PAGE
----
Neuroprotection by pramipexole against dopamine- and levodopa-induced cytotoxicity

Linglong Zou, Joseph Jankovic, Dominic B. Rowe, Wenjie Xie, Stanley H. Appel, Weidong Le*

*Corresponding author for this work

Research output: Contribution to journalArticlepeer-review

104 Citations (Scopus)


Pramipexole, a novel non-ergoline dopamine (DA) agonist, has been applied successfully for treatment of Parkinson's disease (PD). We report here that pramipexole can protect dopaminergic cell line Mes23.5 against dopamine- and levodopa-induced cytotoxicity possibly through a mechanism related to antioxidant activity. In the MES 23.5 cultures, DA and L-DOPA induce a dose- and time-dependent cytotoxicity, as determined by tetrazolium salt and trypan blue assays. Furthermore, an in situ terminal deoxynucleotidyl transferase assay demonstrates that DA-induced cell death is apoptotic. Pretreatment with pramipexole in a concentration range (4-100 μM) significantly attenuates DA- or L-DOPA-induced cytotoxicity and apoptosis, an action which is not blocked by D3 antagonist U-99194 A or D2 antagonist raclopride. Pramipexole also protects MES 23.5 cells from hydrogen peroxide- induced cytotoxicity in a dose-dependent manner. In cell-free system, pramipexole can effectively inhibit the formation of melanin, an end product resulting from DA or L-DOPA oxidation. These results indicate that pramipexole exerts its neuroprotective effect possibly through a mechanism, which is independent of DA receptors but related to antioxidation or scavenging of free radicals (e.g. hydrogen peroxide). As a direct DA agonist and potentially neuroprotective agent, pramipexole remains attractive in the treatment of PD.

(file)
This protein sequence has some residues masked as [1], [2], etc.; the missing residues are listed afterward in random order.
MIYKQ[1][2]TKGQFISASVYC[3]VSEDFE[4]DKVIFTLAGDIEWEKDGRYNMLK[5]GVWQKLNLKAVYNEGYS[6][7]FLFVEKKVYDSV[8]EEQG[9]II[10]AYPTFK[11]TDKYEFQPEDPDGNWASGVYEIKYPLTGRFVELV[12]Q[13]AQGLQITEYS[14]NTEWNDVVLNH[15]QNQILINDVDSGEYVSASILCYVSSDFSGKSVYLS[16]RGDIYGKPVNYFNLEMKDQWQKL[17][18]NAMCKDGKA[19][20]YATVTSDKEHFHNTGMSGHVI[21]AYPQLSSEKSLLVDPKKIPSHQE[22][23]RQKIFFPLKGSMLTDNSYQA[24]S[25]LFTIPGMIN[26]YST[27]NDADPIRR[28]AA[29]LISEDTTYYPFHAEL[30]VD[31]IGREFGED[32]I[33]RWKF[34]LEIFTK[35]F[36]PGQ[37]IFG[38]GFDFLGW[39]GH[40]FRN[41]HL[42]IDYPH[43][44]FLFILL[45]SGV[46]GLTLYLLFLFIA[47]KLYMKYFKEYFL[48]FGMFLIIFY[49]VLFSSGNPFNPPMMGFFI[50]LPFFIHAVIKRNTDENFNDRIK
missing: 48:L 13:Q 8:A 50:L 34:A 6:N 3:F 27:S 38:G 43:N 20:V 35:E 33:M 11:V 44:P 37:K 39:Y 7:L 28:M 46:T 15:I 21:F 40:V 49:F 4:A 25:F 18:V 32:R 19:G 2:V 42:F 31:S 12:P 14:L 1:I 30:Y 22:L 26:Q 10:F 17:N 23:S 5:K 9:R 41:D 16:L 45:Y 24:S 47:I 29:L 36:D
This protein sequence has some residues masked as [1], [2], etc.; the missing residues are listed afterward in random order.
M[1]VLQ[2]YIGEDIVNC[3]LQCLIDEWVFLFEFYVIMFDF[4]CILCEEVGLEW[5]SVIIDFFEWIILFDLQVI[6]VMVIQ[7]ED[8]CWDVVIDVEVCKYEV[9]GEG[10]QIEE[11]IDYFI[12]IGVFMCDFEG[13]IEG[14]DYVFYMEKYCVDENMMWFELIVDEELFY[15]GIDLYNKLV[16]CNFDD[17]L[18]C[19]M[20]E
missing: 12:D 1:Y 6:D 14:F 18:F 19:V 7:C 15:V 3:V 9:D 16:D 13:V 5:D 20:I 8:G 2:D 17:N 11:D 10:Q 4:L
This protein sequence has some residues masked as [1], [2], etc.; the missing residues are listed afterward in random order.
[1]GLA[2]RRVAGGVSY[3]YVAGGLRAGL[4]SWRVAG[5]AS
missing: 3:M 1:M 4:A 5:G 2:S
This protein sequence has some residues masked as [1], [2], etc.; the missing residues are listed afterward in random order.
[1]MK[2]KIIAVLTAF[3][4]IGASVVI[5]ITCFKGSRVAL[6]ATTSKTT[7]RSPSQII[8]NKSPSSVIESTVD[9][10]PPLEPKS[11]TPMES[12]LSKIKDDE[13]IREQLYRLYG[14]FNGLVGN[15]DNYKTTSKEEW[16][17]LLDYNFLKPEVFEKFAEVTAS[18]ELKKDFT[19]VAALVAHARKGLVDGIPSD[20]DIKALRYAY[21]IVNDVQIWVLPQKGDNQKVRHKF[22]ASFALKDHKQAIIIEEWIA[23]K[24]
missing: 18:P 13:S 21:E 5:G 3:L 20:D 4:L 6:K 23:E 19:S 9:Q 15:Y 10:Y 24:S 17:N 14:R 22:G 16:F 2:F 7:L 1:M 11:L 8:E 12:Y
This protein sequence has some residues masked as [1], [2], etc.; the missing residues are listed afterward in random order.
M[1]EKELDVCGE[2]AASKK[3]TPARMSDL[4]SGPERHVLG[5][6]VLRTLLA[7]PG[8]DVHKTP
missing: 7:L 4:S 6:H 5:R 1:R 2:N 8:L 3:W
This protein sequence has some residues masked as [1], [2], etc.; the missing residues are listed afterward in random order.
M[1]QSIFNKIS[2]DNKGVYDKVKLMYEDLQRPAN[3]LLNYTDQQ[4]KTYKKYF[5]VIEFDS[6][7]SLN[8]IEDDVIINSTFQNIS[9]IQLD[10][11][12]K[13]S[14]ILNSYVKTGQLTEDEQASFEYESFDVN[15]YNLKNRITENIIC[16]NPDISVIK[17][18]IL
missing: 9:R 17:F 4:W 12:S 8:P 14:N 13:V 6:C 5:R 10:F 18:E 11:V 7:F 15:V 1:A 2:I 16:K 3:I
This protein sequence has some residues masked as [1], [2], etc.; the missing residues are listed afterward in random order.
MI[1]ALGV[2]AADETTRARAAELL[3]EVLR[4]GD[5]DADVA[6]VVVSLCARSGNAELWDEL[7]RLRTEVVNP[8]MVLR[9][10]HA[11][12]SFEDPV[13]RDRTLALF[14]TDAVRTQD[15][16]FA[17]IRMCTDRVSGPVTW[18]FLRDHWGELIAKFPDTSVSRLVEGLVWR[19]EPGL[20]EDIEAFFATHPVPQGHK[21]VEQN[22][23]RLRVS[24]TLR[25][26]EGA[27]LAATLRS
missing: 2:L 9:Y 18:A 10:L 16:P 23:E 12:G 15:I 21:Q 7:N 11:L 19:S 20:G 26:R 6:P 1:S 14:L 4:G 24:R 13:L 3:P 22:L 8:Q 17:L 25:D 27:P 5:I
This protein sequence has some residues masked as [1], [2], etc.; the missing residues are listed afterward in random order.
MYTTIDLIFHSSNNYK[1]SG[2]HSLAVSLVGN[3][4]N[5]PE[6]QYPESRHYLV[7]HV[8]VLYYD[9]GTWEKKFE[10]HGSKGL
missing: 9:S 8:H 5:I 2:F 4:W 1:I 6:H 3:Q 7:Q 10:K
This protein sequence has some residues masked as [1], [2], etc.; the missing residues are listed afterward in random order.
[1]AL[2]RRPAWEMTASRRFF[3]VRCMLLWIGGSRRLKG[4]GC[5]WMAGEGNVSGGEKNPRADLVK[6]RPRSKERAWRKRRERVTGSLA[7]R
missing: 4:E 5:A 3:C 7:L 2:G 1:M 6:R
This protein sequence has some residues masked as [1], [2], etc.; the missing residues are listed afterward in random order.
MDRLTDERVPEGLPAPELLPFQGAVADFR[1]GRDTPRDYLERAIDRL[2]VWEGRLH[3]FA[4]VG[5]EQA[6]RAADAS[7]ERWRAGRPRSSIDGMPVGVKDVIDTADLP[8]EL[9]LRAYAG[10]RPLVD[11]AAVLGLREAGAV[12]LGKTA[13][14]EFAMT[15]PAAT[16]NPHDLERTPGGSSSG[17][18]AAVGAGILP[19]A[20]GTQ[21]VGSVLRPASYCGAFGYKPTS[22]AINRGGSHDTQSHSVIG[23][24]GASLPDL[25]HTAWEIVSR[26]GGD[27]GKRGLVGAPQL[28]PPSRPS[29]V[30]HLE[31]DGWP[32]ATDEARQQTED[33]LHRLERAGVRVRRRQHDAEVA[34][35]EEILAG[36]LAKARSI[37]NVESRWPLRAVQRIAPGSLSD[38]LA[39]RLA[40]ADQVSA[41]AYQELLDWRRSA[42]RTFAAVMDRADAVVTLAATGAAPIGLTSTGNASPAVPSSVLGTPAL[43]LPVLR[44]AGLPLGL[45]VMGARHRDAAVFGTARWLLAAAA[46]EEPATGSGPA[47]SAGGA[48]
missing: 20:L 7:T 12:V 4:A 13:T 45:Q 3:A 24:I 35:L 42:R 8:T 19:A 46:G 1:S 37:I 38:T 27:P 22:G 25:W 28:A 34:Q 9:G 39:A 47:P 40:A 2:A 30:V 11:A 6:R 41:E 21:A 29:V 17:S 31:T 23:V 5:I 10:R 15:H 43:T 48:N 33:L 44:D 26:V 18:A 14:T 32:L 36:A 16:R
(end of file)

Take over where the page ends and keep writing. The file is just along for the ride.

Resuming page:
Original languageEnglish
Pages (from-to)1275-1285
Number of pages11
JournalLife Sciences
Issue number15
Publication statusPublished - 5 Mar 1999
Externally publishedYes


  • Dopamine
  • L-DOPA
  • Neuroprotection
  • Oxidative stress
  • Pramipexole


Dive into the research topics of 'Neuroprotection by pramipexole against dopamine- and levodopa-induced cytotoxicity'. Together they form a unique fingerprint.

Cite this